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Thursday, August 8, 2019

A Vote Against Isolationism

A few weeks ago I went to the annual RWA conference. I always enjoy attending the conference. There are so many people, so many interesting view points and personalities (and hair colors. One of these days I’ll get up the guts to dye my hair purple with you ladies). And this year I had an added reason to go, I got to spend some time in New York City. My old home. And eat my weight in pizza and bagels, which I have missed so much since I left (and believe me I got closer to that goal than any sane person should admit).

I love going to this conference for many reasons. I learn so much, I meet so many new people, and I also realize exactly how little I know. There are so many areas of the business I have no experience with or reference to, it’s really interesting to get the chance to see these other sides of this business I love. It’s also the only time all year that I really immerse myself in my writing life.  Its invigorating, and I come back renewed, refreshed, and ready to come back stronger.

One of the themes I kept hearing this year, was that if you aren’t cultivating new readers, you’ll fall behind.  That the only way to keep your audience level, let alone grow, is to be constantly extending yourself and trying to get in front of as many eyes as possible. The more I heard it, the more I realized this statement didn’t just relate to growing a readership. It’s a metaphor for how so many of us live.

How many of us have stayed in a place that wasn’t giving us what we needed because we were comfortable? I certainly have. I haven’t always pushed myself the way I should, socially, professionally, emotionally. Its easy to stay in the known. To let things happen around you because its easier to just go with the flow than to fight for more. To take that scary step out onto the ledge. 

But I also realize that by not pushing yourself for more, you can isolate yourself instead. It always hits me when I’m scanning the rooms and tables at RWA just how few people I know, how few people I interact with in my writing life. And I’m sure I’m not the only one at the conference thinking the same thought. This industry, and this world, can be very isolating. It is easy to stick to your lane, and not push beyond it. De facto putting yourself in a box. But isolation like that can never lead to happiness, or growth. It can only make your world smaller.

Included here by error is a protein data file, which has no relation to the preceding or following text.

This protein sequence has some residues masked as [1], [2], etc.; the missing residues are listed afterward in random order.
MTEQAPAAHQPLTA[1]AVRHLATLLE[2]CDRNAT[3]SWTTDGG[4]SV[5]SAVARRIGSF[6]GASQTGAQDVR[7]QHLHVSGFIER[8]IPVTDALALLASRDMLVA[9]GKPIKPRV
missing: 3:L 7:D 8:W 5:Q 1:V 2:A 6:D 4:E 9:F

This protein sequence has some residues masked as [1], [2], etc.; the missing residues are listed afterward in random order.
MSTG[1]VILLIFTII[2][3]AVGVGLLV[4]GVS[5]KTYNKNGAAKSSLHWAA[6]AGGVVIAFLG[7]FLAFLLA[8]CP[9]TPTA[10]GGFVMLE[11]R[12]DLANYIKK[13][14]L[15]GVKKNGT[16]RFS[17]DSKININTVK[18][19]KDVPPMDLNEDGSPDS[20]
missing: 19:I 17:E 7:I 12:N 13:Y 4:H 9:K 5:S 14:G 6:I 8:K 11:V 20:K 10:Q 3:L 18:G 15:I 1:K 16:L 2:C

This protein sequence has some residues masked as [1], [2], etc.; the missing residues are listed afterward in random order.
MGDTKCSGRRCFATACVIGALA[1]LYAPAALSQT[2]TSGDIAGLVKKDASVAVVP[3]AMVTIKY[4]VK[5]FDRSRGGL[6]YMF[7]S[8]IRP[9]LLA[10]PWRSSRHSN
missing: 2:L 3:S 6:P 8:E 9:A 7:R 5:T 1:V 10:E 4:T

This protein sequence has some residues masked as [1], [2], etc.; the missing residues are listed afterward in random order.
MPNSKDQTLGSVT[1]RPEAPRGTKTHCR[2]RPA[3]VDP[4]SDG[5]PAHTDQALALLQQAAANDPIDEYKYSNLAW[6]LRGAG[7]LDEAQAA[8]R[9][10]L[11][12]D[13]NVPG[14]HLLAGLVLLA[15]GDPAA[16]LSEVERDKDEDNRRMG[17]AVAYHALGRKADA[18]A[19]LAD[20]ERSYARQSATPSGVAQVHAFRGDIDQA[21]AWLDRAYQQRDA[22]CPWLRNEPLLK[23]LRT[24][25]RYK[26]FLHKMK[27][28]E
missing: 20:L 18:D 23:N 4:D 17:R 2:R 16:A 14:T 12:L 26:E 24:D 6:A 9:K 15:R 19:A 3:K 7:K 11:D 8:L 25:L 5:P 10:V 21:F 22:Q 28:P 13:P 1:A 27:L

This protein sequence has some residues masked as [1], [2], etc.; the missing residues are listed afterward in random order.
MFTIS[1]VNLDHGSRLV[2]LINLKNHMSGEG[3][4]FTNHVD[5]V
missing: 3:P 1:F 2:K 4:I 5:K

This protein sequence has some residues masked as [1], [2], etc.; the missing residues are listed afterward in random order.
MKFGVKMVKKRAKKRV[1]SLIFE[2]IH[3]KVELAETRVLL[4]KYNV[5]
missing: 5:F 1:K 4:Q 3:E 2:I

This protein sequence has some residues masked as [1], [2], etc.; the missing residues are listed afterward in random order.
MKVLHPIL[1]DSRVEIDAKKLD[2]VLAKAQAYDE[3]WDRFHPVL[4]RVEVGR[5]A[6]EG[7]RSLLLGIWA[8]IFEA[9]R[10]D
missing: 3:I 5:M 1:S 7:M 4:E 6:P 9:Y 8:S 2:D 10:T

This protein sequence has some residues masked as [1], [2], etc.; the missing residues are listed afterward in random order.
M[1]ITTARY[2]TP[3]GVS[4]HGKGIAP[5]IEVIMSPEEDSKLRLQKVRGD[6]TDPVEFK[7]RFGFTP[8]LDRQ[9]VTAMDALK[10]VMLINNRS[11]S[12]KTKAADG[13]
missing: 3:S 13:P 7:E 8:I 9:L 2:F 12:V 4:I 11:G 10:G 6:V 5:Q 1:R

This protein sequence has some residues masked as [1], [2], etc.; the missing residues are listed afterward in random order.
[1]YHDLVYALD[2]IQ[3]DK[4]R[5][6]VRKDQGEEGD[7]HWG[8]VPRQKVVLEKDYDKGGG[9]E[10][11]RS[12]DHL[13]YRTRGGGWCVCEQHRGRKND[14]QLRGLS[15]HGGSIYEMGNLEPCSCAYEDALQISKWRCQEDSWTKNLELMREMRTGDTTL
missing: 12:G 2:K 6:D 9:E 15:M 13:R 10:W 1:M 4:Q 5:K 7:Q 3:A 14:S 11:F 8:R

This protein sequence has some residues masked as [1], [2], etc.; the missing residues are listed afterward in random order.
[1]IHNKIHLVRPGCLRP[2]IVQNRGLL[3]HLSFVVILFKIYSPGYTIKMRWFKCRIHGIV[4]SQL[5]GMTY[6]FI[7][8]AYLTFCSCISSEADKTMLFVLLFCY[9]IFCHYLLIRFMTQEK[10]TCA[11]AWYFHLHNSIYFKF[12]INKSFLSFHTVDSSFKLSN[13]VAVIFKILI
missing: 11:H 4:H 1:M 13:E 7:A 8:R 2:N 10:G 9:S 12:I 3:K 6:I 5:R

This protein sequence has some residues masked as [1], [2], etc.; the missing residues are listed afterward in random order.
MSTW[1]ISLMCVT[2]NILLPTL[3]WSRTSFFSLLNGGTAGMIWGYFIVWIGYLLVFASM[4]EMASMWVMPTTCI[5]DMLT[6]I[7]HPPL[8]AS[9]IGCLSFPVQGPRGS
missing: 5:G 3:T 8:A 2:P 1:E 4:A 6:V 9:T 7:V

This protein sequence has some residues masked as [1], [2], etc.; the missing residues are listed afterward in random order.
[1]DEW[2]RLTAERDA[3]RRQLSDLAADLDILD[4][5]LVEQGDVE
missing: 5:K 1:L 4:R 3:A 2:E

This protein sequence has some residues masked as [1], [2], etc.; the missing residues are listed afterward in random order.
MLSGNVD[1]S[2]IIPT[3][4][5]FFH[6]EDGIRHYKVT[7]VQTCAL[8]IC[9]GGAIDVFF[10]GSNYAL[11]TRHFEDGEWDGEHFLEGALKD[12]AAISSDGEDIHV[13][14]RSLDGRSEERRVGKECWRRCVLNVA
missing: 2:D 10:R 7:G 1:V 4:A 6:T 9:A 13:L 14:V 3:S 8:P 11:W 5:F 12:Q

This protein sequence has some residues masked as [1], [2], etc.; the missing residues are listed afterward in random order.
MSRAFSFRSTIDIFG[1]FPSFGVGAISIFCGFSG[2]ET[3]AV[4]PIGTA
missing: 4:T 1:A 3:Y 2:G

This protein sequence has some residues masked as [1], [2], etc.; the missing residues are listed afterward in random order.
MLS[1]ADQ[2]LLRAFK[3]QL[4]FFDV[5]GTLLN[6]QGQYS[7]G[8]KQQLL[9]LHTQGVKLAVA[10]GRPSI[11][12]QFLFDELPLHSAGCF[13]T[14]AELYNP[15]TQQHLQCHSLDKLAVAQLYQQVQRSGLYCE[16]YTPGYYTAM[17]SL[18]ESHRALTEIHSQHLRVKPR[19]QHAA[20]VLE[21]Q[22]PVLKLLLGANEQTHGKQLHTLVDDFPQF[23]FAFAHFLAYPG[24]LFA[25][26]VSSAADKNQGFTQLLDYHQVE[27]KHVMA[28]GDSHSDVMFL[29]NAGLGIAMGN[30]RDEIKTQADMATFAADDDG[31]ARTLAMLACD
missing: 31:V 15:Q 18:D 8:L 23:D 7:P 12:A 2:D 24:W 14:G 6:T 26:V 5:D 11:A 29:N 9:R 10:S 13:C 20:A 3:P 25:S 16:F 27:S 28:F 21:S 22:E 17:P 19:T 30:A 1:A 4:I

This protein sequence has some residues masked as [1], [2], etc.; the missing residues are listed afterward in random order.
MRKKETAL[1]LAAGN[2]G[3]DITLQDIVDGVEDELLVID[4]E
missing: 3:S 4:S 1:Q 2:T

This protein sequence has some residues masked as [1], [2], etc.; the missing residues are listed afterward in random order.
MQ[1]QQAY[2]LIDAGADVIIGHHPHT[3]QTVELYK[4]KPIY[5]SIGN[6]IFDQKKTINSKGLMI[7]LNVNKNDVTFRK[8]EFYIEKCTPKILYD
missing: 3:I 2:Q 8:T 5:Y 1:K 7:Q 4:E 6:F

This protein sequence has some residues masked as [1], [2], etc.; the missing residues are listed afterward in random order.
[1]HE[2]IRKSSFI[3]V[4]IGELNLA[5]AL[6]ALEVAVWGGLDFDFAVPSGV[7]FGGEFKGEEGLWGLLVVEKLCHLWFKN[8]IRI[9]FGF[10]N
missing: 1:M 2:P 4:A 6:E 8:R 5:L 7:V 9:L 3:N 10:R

So I’m right here, right now, making a vote against isolationism. I’m going to make a point to be more active. To push myself harder. To step outside my comfort zone, and start asking for more. More friends, more relationships, more readers, more challenges, more connections, just more.

So who’s with me? Who wants to join me in asking for more? In preventing isolation from the world we love and standing out on that high ledge?

1 comment:

Tina Donahue said...

Great post, Willa. And a wonderful goal. However, time is the factor. I barely have time to sleep and eat much less interact with people. I do online with author friends, but I still have to cut it short or I'd never get anything done.

As to schmoozing with readers. I'm a very private person and there is no way I am putting my life on FB for people to share, dissect, criticize, or whatever. The thought makes my skin crawl.

I often wonder how many male authors have to put their private lives out there to get readers? I haven't heard of any.

FB is forever. Post something you shouldn't and your career could be over. Or if you share your story ideas, someone else might run with it. Hell, there's more outright plagiarizing now then there ever has been.

I would hope that people would read my books because they're good and they satisfy. Not because I shared a divorce, bankruptcy, or whatever online.

I can't do it. My private life is mine.